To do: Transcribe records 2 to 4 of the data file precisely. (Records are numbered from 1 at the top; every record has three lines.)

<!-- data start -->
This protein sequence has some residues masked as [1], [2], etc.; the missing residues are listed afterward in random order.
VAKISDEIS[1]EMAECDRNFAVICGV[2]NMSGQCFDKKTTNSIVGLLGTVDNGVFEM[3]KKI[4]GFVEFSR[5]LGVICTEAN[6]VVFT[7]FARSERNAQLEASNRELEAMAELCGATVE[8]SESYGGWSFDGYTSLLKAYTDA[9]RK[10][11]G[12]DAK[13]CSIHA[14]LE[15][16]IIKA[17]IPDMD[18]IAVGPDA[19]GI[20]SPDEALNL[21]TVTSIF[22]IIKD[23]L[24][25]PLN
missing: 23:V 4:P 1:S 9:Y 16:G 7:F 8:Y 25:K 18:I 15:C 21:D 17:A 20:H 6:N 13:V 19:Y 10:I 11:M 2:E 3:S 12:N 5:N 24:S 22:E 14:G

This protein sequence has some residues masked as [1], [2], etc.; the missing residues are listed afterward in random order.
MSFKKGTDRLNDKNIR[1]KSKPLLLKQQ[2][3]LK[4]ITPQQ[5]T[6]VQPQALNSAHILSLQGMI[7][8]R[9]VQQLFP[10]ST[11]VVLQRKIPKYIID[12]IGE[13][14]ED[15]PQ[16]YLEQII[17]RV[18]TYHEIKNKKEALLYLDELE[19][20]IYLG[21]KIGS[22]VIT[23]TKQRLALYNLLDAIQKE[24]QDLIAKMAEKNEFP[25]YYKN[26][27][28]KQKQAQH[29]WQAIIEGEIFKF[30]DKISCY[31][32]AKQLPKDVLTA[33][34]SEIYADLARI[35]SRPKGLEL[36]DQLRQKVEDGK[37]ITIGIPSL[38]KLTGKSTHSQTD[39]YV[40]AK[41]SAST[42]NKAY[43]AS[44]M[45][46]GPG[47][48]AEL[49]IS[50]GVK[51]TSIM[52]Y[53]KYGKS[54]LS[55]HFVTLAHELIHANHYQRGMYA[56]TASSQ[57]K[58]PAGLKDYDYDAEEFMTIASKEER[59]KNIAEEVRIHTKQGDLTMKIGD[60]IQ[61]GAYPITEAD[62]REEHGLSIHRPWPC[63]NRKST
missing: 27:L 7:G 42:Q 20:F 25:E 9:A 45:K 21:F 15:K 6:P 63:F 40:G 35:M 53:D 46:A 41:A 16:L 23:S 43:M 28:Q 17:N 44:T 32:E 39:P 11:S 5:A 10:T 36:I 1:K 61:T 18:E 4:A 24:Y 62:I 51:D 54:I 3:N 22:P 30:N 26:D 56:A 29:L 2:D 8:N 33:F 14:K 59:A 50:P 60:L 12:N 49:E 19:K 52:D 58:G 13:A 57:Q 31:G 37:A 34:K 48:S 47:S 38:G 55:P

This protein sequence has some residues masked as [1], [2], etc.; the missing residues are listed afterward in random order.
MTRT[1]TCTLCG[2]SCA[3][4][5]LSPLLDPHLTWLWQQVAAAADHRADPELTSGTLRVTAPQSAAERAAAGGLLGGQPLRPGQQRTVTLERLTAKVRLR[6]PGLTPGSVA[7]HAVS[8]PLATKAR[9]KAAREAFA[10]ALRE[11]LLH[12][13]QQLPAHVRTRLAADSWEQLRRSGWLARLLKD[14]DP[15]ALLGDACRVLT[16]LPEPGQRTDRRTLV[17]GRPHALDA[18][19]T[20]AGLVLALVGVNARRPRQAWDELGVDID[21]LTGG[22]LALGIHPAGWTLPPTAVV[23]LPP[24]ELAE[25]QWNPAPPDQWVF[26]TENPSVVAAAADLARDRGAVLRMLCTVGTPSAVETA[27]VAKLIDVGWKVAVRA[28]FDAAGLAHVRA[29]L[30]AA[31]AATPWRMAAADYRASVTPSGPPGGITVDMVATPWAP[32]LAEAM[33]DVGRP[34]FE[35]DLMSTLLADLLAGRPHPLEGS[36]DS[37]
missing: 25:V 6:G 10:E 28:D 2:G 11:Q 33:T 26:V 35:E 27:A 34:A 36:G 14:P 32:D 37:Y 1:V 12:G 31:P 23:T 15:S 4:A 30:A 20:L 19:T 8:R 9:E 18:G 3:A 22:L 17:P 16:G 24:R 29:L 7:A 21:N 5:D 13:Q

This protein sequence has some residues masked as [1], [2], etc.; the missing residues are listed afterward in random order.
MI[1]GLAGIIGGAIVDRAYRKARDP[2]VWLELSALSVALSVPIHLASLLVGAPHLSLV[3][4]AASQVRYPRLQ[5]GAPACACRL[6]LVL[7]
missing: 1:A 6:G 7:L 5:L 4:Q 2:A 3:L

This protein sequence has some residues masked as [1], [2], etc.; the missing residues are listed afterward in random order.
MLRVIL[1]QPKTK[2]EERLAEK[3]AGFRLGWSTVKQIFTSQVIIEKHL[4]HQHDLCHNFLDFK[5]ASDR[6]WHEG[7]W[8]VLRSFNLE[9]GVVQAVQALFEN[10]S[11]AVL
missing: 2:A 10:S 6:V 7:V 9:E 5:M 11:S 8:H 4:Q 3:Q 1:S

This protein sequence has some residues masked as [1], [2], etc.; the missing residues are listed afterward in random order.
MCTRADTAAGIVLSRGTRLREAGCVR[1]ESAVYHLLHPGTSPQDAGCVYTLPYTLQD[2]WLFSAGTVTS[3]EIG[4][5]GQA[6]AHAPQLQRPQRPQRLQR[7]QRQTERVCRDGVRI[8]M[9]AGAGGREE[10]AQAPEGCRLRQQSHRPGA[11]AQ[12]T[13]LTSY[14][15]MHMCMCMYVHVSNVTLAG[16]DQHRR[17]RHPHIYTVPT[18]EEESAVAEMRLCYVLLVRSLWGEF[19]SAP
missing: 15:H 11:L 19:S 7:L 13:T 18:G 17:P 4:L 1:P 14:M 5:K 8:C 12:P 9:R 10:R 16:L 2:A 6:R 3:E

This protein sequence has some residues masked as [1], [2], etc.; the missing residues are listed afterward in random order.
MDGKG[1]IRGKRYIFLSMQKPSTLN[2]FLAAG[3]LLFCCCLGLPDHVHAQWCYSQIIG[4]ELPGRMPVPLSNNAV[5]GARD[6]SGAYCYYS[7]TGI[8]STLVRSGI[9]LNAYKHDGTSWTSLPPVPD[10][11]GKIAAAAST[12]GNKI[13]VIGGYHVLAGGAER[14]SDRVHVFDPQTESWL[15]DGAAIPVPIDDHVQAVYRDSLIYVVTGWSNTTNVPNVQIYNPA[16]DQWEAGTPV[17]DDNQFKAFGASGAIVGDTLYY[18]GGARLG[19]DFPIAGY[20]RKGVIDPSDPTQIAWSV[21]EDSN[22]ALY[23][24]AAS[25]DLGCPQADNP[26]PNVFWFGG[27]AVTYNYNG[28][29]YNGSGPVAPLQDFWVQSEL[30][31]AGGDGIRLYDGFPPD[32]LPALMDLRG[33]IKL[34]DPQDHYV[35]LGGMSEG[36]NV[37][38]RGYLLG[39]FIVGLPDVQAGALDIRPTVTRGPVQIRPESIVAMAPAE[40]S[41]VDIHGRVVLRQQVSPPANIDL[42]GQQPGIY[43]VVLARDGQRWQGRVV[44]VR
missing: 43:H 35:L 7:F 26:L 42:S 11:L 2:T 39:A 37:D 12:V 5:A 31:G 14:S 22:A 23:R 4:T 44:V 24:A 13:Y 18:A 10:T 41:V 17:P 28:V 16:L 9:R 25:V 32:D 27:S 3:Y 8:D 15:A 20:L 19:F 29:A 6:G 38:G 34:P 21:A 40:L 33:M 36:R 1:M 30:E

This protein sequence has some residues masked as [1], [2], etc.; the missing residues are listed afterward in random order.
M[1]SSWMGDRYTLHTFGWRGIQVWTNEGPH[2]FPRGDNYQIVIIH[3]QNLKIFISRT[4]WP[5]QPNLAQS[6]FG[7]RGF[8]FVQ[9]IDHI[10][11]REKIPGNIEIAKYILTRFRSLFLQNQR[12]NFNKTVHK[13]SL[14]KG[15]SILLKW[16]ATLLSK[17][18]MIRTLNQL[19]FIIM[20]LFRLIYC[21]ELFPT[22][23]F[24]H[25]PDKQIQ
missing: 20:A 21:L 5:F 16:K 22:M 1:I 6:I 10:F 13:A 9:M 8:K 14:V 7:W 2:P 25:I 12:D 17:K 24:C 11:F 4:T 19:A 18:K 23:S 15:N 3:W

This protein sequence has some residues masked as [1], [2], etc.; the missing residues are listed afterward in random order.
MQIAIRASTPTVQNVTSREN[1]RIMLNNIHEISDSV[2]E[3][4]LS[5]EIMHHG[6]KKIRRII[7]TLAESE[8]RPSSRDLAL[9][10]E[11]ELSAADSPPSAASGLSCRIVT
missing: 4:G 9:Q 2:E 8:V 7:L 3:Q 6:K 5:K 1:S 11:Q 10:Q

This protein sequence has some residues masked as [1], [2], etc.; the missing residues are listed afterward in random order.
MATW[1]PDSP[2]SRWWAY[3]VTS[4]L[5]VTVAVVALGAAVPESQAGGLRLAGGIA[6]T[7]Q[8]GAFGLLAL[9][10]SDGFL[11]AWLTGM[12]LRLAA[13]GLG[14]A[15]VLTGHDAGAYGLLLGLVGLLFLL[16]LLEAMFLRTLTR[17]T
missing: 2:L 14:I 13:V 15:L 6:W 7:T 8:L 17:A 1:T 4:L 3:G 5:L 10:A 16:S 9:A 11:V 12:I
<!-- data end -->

This protein sequence has some residues masked as [1], [2], etc.; the missing residues are listed afterward in random order.
MSFKKGTDRLNDKNIR[1]KSKPLLLKQQ[2][3]LK[4]ITPQQ[5]T[6]VQPQALNSAHILSLQGMI[7][8]R[9]VQQLFP[10]ST[11]VVLQRKIPKYIID[12]IGE[13][14]ED[15]PQ[16]YLEQII[17]RV[18]TYHEIKNKKEALLYLDELE[19][20]IYLG[21]KIGS[22]VIT[23]TKQRLALYNLLDAIQKE[24]QDLIAKMAEKNEFP[25]YYKN[26][27][28]KQKQAQH[29]WQAIIEGEIFKF[30]DKISCY[31][32]AKQLPKDVLTA[33][34]SEIYADLARI[35]SRPKGLEL[36]DQLRQKVEDGK[37]ITIGIPSL[38]KLTGKSTHSQTD[39]YV[40]AK[41]SAST[42]NKAY[43]AS[44]M[45][46]GPG[47][48]AEL[49]IS[50]GVK[51]TSIM[52]Y[53]KYGKS[54]LS[55]HFVTLAHELIHANHYQRGMYA[56]TASSQ[57]K[58]PAGLKDYDYDAEEFMTIASKEER[59]KNIAEEVRIHTKQGDLTMKIGD[60]IQ[61]GAYPITEAD[62]REEHGLSIHRPWPC[63]NRKST
missing: 27:L 7:G 42:Q 20:F 25:E 9:A 45:K 21:F 15:K 6:P 63:F 40:G 35:M 53:D 46:A 41:A 16:L 23:S 43:M 28:Q 17:N 44:T 32:E 39:P 11:S 5:A 10:T 36:I 1:K 61:T 18:E 4:A 24:Y 62:I 51:D 54:I 3:N 22:P 30:N 26:D 56:A 29:L 2:D 8:N 33:F 14:K 59:A 50:P 60:L 12:N 49:E 19:K 52:D 58:G 13:A 57:Q 31:G 37:A 34:K 48:S 47:S 38:G 55:P

This protein sequence has some residues masked as [1], [2], etc.; the missing residues are listed afterward in random order.
MTRT[1]TCTLCG[2]SCA[3][4][5]LSPLLDPHLTWLWQQVAAAADHRADPELTSGTLRVTAPQSAAERAAAGGLLGGQPLRPGQQRTVTLERLTAKVRLR[6]PGLTPGSVA[7]HAVS[8]PLATKAR[9]KAAREAFA[10]ALRE[11]LLH[12][13]QQLPAHVRTRLAADSWEQLRRSGWLARLLKD[14]DP[15]ALLGDACRVLT[16]LPEPGQRTDRRTLV[17]GRPHALDA[18][19]T[20]AGLVLALVGVNARRPRQAWDELGVDID[21]LTGG[22]LALGIHPAGWTLPPTAVV[23]LPP[24]ELAE[25]QWNPAPPDQWVF[26]TENPSVVAAAADLARDRGAVLRMLCTVGTPSAVETA[27]VAKLIDVGWKVAVRA[28]FDAAGLAHVRA[29]L[30]AA[31]AATPWRMAAADYRASVTPSGPPGGITVDMVATPWAP[32]LAEAM[33]DVGRP[34]FE[35]DLMSTLLADLLAGRPHPLEGS[36]DS[37]
missing: 25:V 6:G 10:E 28:D 2:G 11:Q 33:T 26:V 35:E 27:A 34:A 36:G 14:P 32:D 37:Y 1:V 12:G 31:P 23:T 15:S 4:A 30:A 20:L 19:T 8:R 9:E 18:G 3:A 22:L 17:P 16:G 24:R 29:L 7:A 21:N 5:D 13:Q

This protein sequence has some residues masked as [1], [2], etc.; the missing residues are listed afterward in random order.
MI[1]GLAGIIGGAIVDRAYRKARDP[2]VWLELSALSVALSVPIHLASLLVGAPHLSLV[3][4]AASQVRYPRLQ[5]GAPACACRL[6]LVL[7]
missing: 1:A 6:G 7:L 5:L 4:Q 2:A 3:L